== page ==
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My last post was about writing believable sex scenes. No matter how good or bad the sex is, it's still consensual, and therefore easier to write. Now I want to talk about non-consensual sex scenes, aka rape scenes. Yikes.
In a culture where 1 in 4 women will be sexually assaulted in their lifetime, it's only natural that writers explore this topic. As a survivor of childhood sexual abuse, I don't shy away from writing rape scenes, but I do try to write them in such a way that does not trivialize or glamorize a very horrible crime.
How do you avoid trivializing or glamorizing rape? By understanding it. Rape isn't about love or passion. It doesn't mean your heroine is just that attractive or that the hero desires her just that much. Rape isn't even about sex. It's about power and control. It's about hate and dehumanization.
When writing a rape scene, make sure you aren't falling into the tropes of our rape culture. For those unfamiliar with the idea of rape culture, good old wikipedia describes it as: "a term or concept used to describe a culture in which rape and sexual violence are common and in which prevalent attitudes, norms, practices, and media normalize, excuse, tolerate, or even condone sexual violence. Examples of behaviors commonly associated with rape culture include victim blaming, sexual objectification, and trivializing rape."
Meaning do not blame your victim, no matter what she is wearing or doing, and no matter where she goes. Do not excuse your rapist, no matter how much he claims to care for his victim. Do not use rape as a gateway to love. Research into why men rape and into the psychological and physical effects of rape.
Once you understand what you are going to write, you need to figure out how you want to write it. As with consensual sex scenes, consider if the scene is actually necessary. Does it further the plot or character development? If the only reason for the rape is to make the hero and heroine fall in love...STOP! Do not pass go and do not collect $200.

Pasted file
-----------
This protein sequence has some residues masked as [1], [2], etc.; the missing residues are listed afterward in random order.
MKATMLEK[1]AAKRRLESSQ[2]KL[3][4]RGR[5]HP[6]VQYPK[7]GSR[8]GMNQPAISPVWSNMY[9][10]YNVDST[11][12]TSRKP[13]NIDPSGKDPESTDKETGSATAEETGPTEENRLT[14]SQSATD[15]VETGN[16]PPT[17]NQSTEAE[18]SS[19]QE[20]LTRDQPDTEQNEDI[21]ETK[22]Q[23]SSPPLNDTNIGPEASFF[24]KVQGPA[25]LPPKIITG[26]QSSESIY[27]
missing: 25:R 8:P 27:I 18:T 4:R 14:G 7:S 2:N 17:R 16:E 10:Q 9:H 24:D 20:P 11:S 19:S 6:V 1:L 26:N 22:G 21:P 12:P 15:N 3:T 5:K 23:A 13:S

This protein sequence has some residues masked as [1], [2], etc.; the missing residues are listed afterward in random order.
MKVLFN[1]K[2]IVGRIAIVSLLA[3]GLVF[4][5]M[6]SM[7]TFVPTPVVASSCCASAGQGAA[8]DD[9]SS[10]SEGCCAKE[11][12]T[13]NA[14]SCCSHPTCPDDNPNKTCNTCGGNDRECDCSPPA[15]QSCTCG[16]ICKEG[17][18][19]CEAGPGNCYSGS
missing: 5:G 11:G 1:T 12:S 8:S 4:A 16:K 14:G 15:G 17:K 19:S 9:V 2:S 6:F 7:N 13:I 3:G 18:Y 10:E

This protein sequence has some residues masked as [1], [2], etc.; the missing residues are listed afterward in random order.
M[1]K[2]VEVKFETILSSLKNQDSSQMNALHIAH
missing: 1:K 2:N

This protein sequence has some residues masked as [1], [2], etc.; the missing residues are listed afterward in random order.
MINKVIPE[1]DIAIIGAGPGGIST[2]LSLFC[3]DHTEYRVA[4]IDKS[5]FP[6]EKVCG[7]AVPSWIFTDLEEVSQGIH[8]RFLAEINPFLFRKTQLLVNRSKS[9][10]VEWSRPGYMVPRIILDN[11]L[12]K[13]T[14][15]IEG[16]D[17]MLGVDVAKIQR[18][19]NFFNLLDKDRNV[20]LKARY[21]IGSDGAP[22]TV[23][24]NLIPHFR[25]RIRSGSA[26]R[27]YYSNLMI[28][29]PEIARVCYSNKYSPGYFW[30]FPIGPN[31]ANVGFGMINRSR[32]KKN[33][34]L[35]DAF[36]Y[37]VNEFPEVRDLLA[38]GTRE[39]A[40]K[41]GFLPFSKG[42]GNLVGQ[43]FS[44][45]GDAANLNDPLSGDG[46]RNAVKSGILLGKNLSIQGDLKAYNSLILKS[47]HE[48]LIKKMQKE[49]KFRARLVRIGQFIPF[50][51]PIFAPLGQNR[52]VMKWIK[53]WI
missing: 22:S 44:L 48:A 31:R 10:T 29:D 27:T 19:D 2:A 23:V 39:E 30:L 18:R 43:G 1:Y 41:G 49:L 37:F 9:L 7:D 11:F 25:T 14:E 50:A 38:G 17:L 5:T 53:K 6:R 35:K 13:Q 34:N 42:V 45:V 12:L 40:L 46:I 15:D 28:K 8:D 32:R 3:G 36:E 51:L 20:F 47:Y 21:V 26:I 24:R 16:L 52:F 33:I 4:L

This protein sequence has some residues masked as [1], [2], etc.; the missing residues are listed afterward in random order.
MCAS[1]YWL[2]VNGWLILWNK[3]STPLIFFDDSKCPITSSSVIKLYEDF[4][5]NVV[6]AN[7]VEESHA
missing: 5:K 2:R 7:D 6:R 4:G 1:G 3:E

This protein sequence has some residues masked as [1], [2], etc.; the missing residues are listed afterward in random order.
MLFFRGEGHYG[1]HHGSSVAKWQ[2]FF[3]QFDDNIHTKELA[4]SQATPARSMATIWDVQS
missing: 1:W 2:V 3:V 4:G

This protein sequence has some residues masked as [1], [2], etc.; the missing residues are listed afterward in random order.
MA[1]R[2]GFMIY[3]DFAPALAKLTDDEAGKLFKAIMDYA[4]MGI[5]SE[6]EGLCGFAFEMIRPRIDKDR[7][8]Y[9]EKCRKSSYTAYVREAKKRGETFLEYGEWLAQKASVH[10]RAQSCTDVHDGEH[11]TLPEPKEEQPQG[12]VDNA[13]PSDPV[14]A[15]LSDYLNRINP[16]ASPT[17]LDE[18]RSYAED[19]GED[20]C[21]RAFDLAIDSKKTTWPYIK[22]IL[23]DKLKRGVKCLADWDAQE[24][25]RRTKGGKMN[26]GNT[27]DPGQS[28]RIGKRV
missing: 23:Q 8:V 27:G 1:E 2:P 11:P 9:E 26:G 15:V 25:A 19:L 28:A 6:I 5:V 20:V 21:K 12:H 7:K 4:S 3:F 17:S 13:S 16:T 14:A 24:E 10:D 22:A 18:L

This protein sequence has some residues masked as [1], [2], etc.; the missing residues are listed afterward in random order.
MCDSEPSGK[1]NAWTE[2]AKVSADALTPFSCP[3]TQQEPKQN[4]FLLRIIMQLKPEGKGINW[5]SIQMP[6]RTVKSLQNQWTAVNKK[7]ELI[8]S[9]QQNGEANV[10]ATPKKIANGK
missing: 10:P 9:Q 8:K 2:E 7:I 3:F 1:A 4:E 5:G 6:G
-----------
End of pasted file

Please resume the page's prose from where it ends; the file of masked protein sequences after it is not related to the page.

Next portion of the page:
If you understand the implications of rape, and you have a valid reason for including it in your story, your next step is deciding the amount of detail you want to go into. Keep in mind that such scenes may be triggering to some readers, so too much description isn't necessarily a good thing.
And finally, if you understand rape, have a valid reason, and have written the scene with as much or as little detail as you feel necessary, you now have to deal with the fall out. This is a traumatic event. No one just shrugs rape off and gets on with their life. That's why it's important to know why you want to include this scene at all--it will affect the rest of the book. It will affect your characters. Not every character will sob in the shower. Some will try to cope. Some won't. Some will turn to self destructive behaviours. Some will focus on revenge. Whatever the case, your character will not be the same person they were before, so don't include a rape if you aren't willing to contend with the aftermath.
Remember that statistic: 1 in 4 women. 1 in 4 readers. Do not insult them. Do not belittle their pain by writing a scene that is apologetic and aligns itself with rape culture. Rape is not romantic, so whatever you do, don't spin it in that direction. As a writer, you have a duty to convey the human condition to the best of your abilities.